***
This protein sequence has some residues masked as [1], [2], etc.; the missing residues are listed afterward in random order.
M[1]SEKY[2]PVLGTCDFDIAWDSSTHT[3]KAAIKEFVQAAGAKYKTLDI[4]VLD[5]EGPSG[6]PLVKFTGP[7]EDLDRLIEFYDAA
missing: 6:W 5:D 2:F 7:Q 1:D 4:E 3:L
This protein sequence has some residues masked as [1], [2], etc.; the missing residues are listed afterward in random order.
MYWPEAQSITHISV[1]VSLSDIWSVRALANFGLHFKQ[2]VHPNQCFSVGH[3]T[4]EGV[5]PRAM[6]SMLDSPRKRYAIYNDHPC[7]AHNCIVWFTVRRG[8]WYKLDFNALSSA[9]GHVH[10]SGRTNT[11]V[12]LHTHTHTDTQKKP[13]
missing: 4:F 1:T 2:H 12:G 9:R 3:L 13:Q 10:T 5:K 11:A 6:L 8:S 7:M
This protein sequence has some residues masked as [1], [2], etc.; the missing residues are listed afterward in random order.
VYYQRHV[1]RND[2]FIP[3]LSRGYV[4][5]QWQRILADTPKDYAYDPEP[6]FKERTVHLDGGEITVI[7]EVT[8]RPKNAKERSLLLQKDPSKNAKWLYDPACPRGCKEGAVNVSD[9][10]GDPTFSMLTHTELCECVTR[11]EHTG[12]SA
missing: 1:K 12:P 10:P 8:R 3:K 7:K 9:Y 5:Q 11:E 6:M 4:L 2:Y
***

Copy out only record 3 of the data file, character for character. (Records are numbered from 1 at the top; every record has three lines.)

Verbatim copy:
This protein sequence has some residues masked as [1], [2], etc.; the missing residues are listed afterward in random order.
VYYQRHV[1]RND[2]FIP[3]LSRGYV[4][5]QWQRILADTPKDYAYDPEP[6]FKERTVHLDGGEITVI[7]EVT[8]RPKNAKERSLLLQKDPSKNAKWLYDPACPRGCKEGAVNVSD[9][10]GDPTFSMLTHTELCECVTR[11]EHTG[12]SA
missing: 1:K 12:P 10:P 8:R 3:K 7:K 9:Y 5:Q 11:E 6:M 4:L 2:Y